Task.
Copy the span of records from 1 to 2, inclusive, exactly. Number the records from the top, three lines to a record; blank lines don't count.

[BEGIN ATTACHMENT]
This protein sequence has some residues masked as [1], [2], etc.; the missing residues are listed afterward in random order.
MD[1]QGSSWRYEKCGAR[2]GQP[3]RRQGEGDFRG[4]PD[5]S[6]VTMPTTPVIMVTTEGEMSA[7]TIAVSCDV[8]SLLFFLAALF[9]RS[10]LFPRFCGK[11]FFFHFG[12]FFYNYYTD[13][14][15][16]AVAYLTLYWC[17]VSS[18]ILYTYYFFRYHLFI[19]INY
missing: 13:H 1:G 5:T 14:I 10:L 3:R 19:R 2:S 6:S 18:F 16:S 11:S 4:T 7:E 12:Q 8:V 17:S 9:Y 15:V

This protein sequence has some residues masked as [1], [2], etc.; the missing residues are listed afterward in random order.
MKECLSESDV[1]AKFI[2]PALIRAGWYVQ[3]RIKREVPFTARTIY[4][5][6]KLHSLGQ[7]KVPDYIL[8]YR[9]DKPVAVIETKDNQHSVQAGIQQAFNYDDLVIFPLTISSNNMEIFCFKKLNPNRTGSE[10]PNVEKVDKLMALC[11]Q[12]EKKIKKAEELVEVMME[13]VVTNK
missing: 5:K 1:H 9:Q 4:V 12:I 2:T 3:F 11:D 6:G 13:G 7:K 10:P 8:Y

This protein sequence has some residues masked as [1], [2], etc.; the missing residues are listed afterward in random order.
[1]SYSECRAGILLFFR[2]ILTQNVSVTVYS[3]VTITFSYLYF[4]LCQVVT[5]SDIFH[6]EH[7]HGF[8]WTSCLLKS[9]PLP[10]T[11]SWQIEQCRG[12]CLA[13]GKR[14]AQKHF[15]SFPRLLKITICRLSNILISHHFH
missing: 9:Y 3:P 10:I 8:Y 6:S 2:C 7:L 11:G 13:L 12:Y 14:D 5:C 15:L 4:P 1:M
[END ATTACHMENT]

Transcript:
This protein sequence has some residues masked as [1], [2], etc.; the missing residues are listed afterward in random order.
MD[1]QGSSWRYEKCGAR[2]GQP[3]RRQGEGDFRG[4]PD[5]S[6]VTMPTTPVIMVTTEGEMSA[7]TIAVSCDV[8]SLLFFLAALF[9]RS[10]LFPRFCGK[11]FFFHFG[12]FFYNYYTD[13][14][15][16]AVAYLTLYWC[17]VSS[18]ILYTYYFFRYHLFI[19]INY
missing: 13:H 1:G 5:T 14:I 10:L 3:R 19:R 2:S 6:S 18:F 16:S 11:S 4:T 7:E 12:Q 8:V 17:S 9:Y 15:V

This protein sequence has some residues masked as [1], [2], etc.; the missing residues are listed afterward in random order.
MKECLSESDV[1]AKFI[2]PALIRAGWYVQ[3]RIKREVPFTARTIY[4][5][6]KLHSLGQ[7]KVPDYIL[8]YR[9]DKPVAVIETKDNQHSVQAGIQQAFNYDDLVIFPLTISSNNMEIFCFKKLNPNRTGSE[10]PNVEKVDKLMALC[11]Q[12]EKKIKKAEELVEVMME[13]VVTNK
missing: 5:K 1:H 9:Q 4:V 12:I 2:T 3:F 11:D 6:G 13:G 7:K 10:P 8:Y